Right mandible (Fig. 4b, c). Incisors fused. Outer and inner sets of denticles with 4 + 3 denticles respectively. Inner margin of innermost denticle with a row of thin setae. Prostheca robust, apicolaterally denticulate. Margin between prostheca and mola straight, tuft of setae present. Tuft of spine-like setae at base of mola absent. Tuft of setae at apex of mola present.

Left mandible (Fig. 4e, f). Incisors fused. Outer and inner sets of denticles with 4 + 3 denticles respectively. Prostheca robust, apically denticulate, with comb-shape structure. Margin between prostheca and mola straight, with minute denticles towards subtriangular process. Tuft of setae between prostheca and mola small and directed proximally. Tuft of spine-like setae at base of mola absent. Subtriangular process wide, slightly above level of area between prostheca and mola. Denticles of mola apically constricted. Tuft of setae at apex of mola absent.

Both mandibles with lateral margins almost straight. Basal half with fine, simple setae scattered over dorsal surface.

Hypopharynx (Fig. 4d). Lingua shorter than superlingua. Lingua longer than broad. Medial tuft of setae present; distal half laterally expanded. Superlingua apical margin slightly concave; lateral margin rounded; simple setae scattered over lateral and distal margin, finer and longer at distal margin.

Maxilla (Fig. 4g). With two simple, robust apical setae under crown. Inner dorsal row of setae with three denti-setae, distal denti-seta teeth-like, middle and proximal denti-setae slender and pectinate. Medially with one spine-like seta and five long, simple setae. Maxillary palp longer than length of galea-lacinia; three segmented; setae on maxillary palp fine, simple, scattered over surface of segments II and III. Palp segment II about as long as segment I. Palp segment III about as long as segment II. Apex segment III slightly pointed.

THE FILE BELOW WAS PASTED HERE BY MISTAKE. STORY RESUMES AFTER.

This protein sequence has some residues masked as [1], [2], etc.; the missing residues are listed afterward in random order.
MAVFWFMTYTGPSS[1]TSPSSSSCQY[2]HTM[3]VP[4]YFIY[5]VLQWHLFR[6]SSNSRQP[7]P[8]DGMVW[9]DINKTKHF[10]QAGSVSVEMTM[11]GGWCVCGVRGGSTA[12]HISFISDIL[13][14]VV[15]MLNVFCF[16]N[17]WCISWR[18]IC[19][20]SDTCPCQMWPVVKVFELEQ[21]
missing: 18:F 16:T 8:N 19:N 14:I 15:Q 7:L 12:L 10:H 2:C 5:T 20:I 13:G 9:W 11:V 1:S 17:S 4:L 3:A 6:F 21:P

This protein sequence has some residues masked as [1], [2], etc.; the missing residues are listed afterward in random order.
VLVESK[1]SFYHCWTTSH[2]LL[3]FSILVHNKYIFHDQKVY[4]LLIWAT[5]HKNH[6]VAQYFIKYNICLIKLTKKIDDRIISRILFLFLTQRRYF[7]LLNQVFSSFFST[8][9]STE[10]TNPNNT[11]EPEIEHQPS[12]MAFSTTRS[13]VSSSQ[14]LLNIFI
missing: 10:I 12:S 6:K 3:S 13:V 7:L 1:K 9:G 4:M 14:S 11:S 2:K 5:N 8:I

Labium (Fig. 4h). Glossa basally broad, narrowing toward apex. Slightly shorter than paraglossa. Inner margin with 13 long, simple setae. Apex with three long, robust, pectinate setae. Outer margin with nine long, simple setae. Ventral surface with long, fine, simple, scattered setae. Paraglossa sub-rectangular, apex obliquely truncate and slightly rounded. Apex with three rows of robust, pectinate setae. Outer margin with row of four long, spine-like setae. Dorsally with row of four long, simple setae. Ventrally with five long, simple setae near inner margin. Labial palp with segment I 0.6× length of segments II and III combined. Segment I covered with micropores and some short, fine, simple setae as well as with very short, robust, simple setae along inner margin. Segment II with apically rounded distomedial protuberance; distomedial protuberance 0.3× width of base of segment III; inner margin with short, fine, simple setae; outer margin with short, fine, simple setae; dorsally with row of eight long, simple setae. Segment III subquadrangular, asymmetrical; length subequal to width; covered with medium, simple setae and short, fine, simple setae.

Hind wing pads absent.

Middle leg (Fig. 5a, b, c). Ratio of middle leg 1.6:1.0:0.7:0.2. Middle femur. Length approximately 6× maximum width. Dorsally with 20–25 bipectinate, acute setae on margin and close to margin (pectination in lateral view difficult to see); length of setae 0.1× maximum width of femur. Apex rounded; with two long, curved, spine-like setae. Ventrally with around 20 bipectinate, stout setae, predominantly arranged in one row. Tibia. Dorsally with row of ten bipectinate, stout setae on margin, two of them near apex (pectination in lateral view difficult to see). Ventrally with many bipectinate, stout setae on margin and close to margin (pectination in lateral view difficult to see). Anterior surface with many bipectinate, stout setae. Tibio-patellar suture present on basal half. Tarsus. Dorsally bare. Ventrally with many bipectinate, stout setae on margin and close to margin (pectination in lateral view difficult to see). Tarsal claw with two rows of numerous minute denticles and five large, apical denticles; subapical setae absent.